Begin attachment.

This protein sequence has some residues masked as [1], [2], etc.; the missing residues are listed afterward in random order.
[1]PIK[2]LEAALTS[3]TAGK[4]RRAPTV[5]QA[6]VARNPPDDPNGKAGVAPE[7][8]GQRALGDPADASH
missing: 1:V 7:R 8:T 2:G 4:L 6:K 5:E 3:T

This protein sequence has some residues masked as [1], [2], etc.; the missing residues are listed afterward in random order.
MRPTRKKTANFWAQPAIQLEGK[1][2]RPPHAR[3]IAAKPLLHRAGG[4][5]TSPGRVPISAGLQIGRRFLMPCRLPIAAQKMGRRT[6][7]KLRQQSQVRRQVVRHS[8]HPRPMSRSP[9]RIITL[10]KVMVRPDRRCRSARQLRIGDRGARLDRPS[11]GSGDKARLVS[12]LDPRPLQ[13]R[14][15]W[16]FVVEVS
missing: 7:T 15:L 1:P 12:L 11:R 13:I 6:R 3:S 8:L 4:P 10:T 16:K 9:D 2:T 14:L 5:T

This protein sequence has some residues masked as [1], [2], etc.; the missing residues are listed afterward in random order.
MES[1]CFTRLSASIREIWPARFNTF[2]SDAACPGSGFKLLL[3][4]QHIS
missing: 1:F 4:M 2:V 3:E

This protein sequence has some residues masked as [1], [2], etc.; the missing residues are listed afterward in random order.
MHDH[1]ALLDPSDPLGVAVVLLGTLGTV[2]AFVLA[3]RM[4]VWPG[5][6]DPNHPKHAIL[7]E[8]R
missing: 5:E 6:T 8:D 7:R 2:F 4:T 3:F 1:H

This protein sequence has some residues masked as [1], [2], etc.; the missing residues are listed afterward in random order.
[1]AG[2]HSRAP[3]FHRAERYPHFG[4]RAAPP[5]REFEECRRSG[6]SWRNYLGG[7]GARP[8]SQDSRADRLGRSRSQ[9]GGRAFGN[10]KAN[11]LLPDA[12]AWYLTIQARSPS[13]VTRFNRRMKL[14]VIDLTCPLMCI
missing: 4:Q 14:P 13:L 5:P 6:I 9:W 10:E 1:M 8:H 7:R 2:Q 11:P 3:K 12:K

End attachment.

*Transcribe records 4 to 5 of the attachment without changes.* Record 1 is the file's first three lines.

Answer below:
This protein sequence has some residues masked as [1], [2], etc.; the missing residues are listed afterward in random order.
MHDH[1]ALLDPSDPLGVAVVLLGTLGTV[2]AFVLA[3]RM[4]VWPG[5][6]DPNHPKHAIL[7]E[8]R
missing: 5:E 6:T 8:D 7:R 2:F 4:T 3:F 1:H

This protein sequence has some residues masked as [1], [2], etc.; the missing residues are listed afterward in random order.
[1]AG[2]HSRAP[3]FHRAERYPHFG[4]RAAPP[5]REFEECRRSG[6]SWRNYLGG[7]GARP[8]SQDSRADRLGRSRSQ[9]GGRAFGN[10]KAN[11]LLPDA[12]AWYLTIQARSPS[13]VTRFNRRMKL[14]VIDLTCPLMCI
missing: 4:Q 14:P 13:L 5:P 6:I 9:W 10:E 1:M 8:H 7:R 2:Q 11:P 3:K 12:K